Media

Hulu CEO lukewarm on ad-free version

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Hulu chief executive Jason Kilar has said in the past that the online video site is considering a premium service that’s completely ad-free, but today at the NewTeeVee Live conference in San Francisco, he didn’t seem particularly enthusiastic about the idea.

The company has already been testing its Hulu Plus subscription service, which provides users with more content and allows them to watch Hulu on mobile devices like the iPhone — but it doesn’t eliminate ads. When GigaOm’s Om Malik asked whether Hulu is considering a more expensive subscription service that does do away with ads, Kilar said he isn’t ruling it out, but he added that the audience for that kind of service isn’t as large as Malik might think.

“There is nothing that prevents us from presenting an ad-free version of Hulu Plus,” Kilar said. “It’s just the economics.”

In other words, Hulu could set a price where an ad-free model would make sense, but when the company asked its users whether they wanted to pay a certain price and skip the ads or pay a lower price that’s possible due to advertising, the latter option appeals to “the vast majority,” he said.

In fact, the main focus of Kilar’s keynote speech was on how Hulu can improve the advertising environment. Even though subscriptions and other revenue sources are important, advertising is still the biggest way companies make money from premium content right now, Kilar said. As the world moves towards Hulu’s vision that viewers will be able to watch whatever they want wherever they want, brand advertisers will be able to deliver ads that are much more targeted to the interests of their audiences.

Kilar outlined some of the ways Hulu is experimenting with new advertising models. They include some methods that Hulu has announced already, such as the ability to choose from multiple ads and to choose to watch a longer ad at the beginning of a show if that means the rest of the program is ad-free.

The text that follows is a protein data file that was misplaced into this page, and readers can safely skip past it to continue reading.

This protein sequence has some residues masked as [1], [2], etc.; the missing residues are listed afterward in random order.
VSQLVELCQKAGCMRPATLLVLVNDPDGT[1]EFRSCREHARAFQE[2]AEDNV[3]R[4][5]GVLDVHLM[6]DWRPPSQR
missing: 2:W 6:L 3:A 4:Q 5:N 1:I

And there are some methods that Kilar talked about publicly for the first time. When you finish a show, Hulu now uses an algorithm to recommend other shows that you will probably like. Kilar said 10 percent of users who get show recommendations end up either watching that show right away or at least bookmarking the show page to watch later. Another new feature allows viewers to opt-out of the ad they’re watching at the moment and choose another one. The first advertiser doesn’t have to pay anything, and the second advertiser pays a higher fee than normal, since they’re getting engagement from the viewer.

Research firm Nielsen found that after viewers saw an ad on Hulu, 45 percent remembered the brand and 55 percent remembered the message, compared to 29 percent and 22 percent, respectively, for regular primetime TV programming.

Malik also questioned Kilar about the “cord-cutting” phenomenon, where services like Hulu and Netflix are seen as replacements for normal television. Kilar responded that both Hulu and, from what he’s heard, Netflix were “consciously designed to be different and not a substitute for paid TV services in the living room.” For example, neither Hulu nor Netflix offers anything that can replace the live sports or news experiences.

So Kilar argued that cord-cutting discussions are premature, although we will probably see “serious changes in terms of the distribution landscape” over the next few years.

Earlier in his talk, Kilar also offered some numbers about Hulu’s audience and revenue.